From an epidemiological point of view, a study of the first half of the 20th century is critical because this is the epoch when there were great disparities between electric service in various parts of the country. After the Second World War, this disparity became less and less, and it became virtually impossible to find populations of people not exposed to electricity in their homes, work place and schools.
The one exception to this is the Amish population who eschew the use of electricity in their homes and who, according to statistical studies Milham cites, show significantly lower rates of cancer and heart disease.
As Milham began to recognize the scope of this issue, he at first wondered why, given the availability of national vital statistics and census records throughout the first half of the century, no one in his field had ever recognized that possible link between electricity and various illnesses. If, as he puts it, “the 20th century epidemic of the so called diseases of civilization including cardiovascular disease, cancer and diabetes and suicide was caused by electrification not by lifestyle” and there was readily accessible data to back up this hypothesis, why had ‘flown under the radar’?
His conclusion is simple: No one was looking for it. And the reasons are probably three fold. First, differences in lifestyle such as diet, exercise, air quality, etc. were much more obvious factors to explain the discrepancy in rates of disease. Secondly, epidemiologists during the first half of the century were still focused on communicable diseases, which, historically, had been the most pervasive.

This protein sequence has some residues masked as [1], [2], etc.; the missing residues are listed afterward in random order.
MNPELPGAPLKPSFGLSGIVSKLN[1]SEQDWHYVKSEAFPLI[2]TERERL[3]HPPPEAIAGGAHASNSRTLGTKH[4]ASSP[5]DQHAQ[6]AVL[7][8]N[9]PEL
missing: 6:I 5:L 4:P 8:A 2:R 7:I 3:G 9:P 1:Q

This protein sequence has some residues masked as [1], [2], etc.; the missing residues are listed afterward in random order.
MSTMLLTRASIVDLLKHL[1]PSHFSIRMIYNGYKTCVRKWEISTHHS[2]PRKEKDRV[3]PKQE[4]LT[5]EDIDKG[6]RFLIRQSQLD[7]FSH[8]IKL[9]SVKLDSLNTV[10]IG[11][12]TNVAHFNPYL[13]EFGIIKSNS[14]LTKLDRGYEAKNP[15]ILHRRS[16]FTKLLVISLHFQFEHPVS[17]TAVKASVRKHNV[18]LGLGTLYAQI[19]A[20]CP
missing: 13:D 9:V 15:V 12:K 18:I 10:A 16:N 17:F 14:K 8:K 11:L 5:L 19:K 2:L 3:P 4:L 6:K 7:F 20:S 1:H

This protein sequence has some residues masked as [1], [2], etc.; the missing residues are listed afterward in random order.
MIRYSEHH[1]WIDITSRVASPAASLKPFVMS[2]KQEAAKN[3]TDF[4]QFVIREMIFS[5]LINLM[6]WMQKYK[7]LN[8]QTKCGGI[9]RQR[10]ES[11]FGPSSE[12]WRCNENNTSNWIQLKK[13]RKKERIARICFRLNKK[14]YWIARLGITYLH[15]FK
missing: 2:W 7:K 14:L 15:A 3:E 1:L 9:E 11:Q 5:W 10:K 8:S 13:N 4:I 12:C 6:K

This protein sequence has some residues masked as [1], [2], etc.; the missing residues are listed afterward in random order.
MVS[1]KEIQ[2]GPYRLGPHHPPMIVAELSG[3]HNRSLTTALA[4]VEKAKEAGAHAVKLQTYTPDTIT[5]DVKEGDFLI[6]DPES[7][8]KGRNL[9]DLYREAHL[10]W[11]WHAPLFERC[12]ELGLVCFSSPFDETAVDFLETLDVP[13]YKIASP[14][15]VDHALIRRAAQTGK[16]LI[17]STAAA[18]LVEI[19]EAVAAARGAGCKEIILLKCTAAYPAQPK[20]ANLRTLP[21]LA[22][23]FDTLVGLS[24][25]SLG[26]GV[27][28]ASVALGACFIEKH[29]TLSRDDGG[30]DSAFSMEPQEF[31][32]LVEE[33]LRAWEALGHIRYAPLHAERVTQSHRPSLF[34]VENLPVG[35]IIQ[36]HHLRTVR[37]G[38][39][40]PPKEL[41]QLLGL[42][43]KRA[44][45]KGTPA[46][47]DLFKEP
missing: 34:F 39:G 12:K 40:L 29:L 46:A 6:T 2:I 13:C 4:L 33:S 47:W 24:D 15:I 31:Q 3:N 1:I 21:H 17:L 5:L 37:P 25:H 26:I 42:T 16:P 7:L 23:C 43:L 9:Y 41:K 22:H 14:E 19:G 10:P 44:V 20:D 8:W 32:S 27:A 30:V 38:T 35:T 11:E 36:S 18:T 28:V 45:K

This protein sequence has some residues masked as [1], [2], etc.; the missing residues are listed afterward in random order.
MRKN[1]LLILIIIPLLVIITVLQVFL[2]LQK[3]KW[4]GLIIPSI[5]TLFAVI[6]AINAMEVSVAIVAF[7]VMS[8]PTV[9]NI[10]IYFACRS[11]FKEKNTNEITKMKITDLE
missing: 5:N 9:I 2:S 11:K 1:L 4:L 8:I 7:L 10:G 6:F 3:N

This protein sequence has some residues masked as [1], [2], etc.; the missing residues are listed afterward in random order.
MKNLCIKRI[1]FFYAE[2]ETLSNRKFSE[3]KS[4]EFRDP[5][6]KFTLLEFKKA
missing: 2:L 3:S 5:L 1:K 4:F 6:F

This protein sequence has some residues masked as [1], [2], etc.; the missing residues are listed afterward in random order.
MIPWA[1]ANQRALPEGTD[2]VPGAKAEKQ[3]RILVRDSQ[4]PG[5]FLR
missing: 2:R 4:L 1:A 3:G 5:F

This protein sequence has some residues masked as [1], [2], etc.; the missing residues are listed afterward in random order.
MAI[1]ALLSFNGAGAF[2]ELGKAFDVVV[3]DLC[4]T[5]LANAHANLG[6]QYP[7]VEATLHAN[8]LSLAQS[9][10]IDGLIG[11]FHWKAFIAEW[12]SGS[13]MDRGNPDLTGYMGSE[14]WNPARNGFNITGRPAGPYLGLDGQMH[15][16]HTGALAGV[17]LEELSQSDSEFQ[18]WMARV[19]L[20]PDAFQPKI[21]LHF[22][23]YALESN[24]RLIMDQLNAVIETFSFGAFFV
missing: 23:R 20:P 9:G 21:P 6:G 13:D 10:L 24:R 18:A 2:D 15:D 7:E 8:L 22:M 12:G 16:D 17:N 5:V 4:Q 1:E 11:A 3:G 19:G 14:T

Thirdly, until the late 1970’s there was little general awareness that electro-magnetic radiation in general and electricity in particular, which was something that could not be seen, smelled, tasted or felt, could be a harmful form of pollution. And by that time, electrification was so pervasive, it was nearly impossible to study discrepancies amongst differing contemporary US populations that correlated with electrical exposure.
It was a combination of his research on small clusters of high rates of certain cancers along with a review of historical data that gave Milham the perspective to recognize the significance of the issue. Even so, it was only in the 1990’s that he started to understand the nature of the problem more completely.
As of the turn of the century, decades of research and analysis had convinced Milham, that exposure to electrical currents was indeed a potent carcinogen as well and increased the risk of developing heart disease, diabetes and even committing suicide.
In the late 1970’s Milham had researched plants that produced aluminum where he found that compared to the general population, there were increased death rates from various malignancies such as lymphomas, leukemia, brain tumors and pancreatic cancer.1 It had been assumed by the industry that exposure to chemical pollutants from the burning of coal tar pitch was responsible factor.
But careful analysis by Milham showed that men with the highest exposure to these chemical pollutants showed an increased incidence only of lung cancer and not other types. In contrast, there was an increased risk of lymphoma and leukemia amongst those who worked in rooms, known as ‘pot rooms’, where a process of electrolytic reduction was performed and consequently where exposure to electro-magnetic fields was quite high.